ECB ‘Bully’ Forces Credit-Risk Scramble, Says JPMorgan’s Michele

(Bloomberg) -- Central banks hellbent on cheap money are strong-arming investors into riskier bond bets, and there’s little reason to fight it for now, says Bob Michele.

The chief investment officer at JPMorgan Asset Management is touting Spanish government bonds and European bank capital notes, as negative yields engulf the region’s bonds.

“The ECB has bullied us and the rest of the market into it,” Michele said in an interview with Jonathan Ferro on Bloomberg TV Wednesday. “They’re not going to raise rates so that leaves us scrambling for yield. They’re going to maintain the balance sheet so it ends up backstopping countries like Spain.”

Whether an ECB design to drive capital to the neediest areas, or fears about Japanese-style stagnation playing out, for Michele it’s a green light to “grab the yield.”

Expectations that Europe is hurtling into a decade of lowflation and anemic growth are keeping German bund yields near zero and prompting policy makers to renew pledges of support. Since European Central Bank chief Mario Draghi said last month he’s ready to “adjust all” policy tools, money has poured into places like Italy, Spain, Portugal and corporate credit of all stripes.

ECB ‘Bully’ Forces Credit-Risk Scramble, Says JPMorgan’s Michele

After they hoarded cash in December and then got blockbuster fund inflows, fixed-income managers are putting money to work. European corporate bonds are having their best start to a year since 2012, according to data compiled by Bloomberg.

Bank capital in the form of contingent convertible bonds, also known as additional tier 1 notes, have returned more than 10 percent this year, outpacing euro-denominated junk and euro government securities.

All that is stoking fears monetary largesse is masking shaky fundamentals, and blindsiding investors to potential pitfalls. Banco Santander SA exemplified idiosyncratic risk in subordinated bank debt with its shock decision in February not to call a CoCo bond at the earliest opportunity.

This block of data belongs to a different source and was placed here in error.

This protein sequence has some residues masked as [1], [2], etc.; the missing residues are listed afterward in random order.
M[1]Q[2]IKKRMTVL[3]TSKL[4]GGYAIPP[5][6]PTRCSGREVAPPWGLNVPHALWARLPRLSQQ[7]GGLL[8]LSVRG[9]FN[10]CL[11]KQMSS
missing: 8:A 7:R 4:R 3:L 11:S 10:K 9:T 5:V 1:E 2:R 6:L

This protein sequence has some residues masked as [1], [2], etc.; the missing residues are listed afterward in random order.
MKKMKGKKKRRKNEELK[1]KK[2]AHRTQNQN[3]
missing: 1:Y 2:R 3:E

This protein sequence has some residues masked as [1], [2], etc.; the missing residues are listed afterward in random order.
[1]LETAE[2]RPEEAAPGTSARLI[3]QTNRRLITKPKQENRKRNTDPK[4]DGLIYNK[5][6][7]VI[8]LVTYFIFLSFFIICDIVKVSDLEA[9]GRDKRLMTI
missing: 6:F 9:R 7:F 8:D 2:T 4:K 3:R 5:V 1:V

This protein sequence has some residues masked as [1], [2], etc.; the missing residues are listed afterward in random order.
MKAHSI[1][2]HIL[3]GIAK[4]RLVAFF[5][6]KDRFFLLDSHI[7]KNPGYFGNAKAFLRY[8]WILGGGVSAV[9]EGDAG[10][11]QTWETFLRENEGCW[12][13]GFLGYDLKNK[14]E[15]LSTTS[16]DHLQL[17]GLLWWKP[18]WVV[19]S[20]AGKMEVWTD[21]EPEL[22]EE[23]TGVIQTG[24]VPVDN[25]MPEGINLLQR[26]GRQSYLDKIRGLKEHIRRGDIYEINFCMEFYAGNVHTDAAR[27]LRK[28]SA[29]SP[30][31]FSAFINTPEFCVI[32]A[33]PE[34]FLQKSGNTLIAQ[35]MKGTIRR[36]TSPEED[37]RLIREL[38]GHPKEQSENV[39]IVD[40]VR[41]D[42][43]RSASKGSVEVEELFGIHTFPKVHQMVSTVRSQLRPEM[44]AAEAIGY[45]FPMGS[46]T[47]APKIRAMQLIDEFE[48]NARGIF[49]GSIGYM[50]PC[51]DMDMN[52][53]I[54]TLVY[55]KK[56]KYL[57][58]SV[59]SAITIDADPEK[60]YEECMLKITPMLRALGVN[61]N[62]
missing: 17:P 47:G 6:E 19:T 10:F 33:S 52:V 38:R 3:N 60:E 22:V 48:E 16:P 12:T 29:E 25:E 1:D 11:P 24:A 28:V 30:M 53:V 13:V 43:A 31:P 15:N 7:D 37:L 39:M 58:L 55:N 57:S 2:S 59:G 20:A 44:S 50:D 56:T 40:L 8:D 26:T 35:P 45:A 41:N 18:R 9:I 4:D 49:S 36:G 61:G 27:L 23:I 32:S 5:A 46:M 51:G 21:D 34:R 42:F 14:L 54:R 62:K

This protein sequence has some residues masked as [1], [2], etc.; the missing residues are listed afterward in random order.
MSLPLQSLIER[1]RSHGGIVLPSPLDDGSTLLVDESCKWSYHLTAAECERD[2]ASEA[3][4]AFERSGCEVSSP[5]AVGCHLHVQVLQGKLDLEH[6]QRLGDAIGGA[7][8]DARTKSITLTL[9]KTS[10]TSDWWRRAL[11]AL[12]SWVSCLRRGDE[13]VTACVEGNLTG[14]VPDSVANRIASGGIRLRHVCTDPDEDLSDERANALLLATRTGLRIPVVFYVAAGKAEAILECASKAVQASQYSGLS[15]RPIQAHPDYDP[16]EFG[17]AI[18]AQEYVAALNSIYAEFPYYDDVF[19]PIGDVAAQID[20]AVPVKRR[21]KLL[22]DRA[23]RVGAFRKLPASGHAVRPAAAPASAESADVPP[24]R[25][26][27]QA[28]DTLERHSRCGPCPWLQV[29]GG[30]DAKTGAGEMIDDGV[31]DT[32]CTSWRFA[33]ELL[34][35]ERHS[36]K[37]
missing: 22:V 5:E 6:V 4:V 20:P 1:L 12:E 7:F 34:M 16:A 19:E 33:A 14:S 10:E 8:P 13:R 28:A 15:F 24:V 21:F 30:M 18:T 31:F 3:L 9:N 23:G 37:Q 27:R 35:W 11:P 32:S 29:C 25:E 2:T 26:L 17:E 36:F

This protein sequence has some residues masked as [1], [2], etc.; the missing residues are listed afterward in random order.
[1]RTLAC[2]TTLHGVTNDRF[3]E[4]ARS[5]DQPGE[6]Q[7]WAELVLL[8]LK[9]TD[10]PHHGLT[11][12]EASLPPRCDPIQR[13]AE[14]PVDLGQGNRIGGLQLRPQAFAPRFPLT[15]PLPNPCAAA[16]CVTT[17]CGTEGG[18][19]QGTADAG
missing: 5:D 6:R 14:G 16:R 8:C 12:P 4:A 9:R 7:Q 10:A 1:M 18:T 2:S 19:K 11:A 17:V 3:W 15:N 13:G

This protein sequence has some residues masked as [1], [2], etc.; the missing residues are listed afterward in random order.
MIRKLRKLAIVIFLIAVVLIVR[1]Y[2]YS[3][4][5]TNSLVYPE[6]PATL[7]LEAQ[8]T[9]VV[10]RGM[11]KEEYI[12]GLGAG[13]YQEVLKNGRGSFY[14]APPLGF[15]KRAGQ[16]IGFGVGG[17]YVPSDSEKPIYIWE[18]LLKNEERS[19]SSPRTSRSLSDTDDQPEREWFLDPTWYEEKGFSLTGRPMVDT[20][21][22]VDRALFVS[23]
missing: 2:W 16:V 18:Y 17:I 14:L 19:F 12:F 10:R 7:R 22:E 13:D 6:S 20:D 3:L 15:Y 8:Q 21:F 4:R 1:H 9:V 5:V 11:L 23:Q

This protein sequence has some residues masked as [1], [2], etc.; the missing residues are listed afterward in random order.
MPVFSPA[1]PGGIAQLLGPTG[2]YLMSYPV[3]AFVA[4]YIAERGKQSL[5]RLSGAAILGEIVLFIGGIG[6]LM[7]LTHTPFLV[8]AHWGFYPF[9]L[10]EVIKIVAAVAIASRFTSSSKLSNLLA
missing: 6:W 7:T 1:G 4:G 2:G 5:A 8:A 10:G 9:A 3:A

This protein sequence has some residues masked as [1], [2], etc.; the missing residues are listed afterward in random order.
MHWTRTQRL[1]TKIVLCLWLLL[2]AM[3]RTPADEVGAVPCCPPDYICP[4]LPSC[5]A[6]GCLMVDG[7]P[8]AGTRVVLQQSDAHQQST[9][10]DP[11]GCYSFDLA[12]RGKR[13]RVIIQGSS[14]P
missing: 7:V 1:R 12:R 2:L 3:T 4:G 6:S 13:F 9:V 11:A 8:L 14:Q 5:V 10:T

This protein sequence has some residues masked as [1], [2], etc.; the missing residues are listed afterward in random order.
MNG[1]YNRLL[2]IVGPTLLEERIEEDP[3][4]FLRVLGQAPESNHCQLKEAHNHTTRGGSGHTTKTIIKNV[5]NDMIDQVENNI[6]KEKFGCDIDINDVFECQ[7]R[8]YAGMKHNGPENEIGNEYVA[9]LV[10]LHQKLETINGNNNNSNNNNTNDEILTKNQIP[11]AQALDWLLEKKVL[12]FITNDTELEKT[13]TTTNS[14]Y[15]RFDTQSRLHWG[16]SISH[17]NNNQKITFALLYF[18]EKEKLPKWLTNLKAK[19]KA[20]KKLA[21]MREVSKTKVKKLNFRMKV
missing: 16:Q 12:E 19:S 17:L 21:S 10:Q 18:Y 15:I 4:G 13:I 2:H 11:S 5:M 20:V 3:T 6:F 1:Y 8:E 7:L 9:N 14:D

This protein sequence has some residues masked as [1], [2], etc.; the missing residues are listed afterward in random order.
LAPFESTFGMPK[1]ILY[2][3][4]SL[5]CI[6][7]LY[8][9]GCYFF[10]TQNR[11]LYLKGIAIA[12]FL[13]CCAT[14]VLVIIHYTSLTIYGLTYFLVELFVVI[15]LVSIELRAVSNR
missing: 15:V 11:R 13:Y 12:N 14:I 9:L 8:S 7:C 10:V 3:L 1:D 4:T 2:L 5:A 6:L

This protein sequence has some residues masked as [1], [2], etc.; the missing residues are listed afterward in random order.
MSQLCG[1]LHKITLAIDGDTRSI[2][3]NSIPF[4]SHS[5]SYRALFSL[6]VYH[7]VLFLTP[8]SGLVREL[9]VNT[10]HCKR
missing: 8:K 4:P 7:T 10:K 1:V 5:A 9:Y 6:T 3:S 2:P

‘Animal Spirits’

“Looking at yield itself is not sufficient, as there are a lot of optionalities embedded in the product,’’ said Gilles Pradere, a portfolio manager at RAM Active Investments SA, which oversees $4.5 billion. In a recession “I suspect the market will handle the risk of losing everything with a very large discount,” he said.

Federal Reserve policymakers repeated Wednesday they would be “patient” as the central bank weighs future rate moves and the outlook for inflation. The Fed’s dovish pivot this year unleashed “animal spirits” reversing the fourth-quarter meltdown, according to Scott Minerd, chief investment officer at Guggenheim Partners.

“There is some point where this long period of accommodation has to become concerning to the stability to the financial system when the Federal Reserve does eventually face a recession in the future,” Minerd said in an interview with Bloomberg TV.

For now, it’s Europe’s flagging growth drawing Americans. A weaker common currency and interest-rate differentials boost returns for those who convert euro-denominated purchases into their home currency.

“You’re buying European assets, you’re hedging it back to dollars, you’re picking up close to 3 percent,” Michele said.

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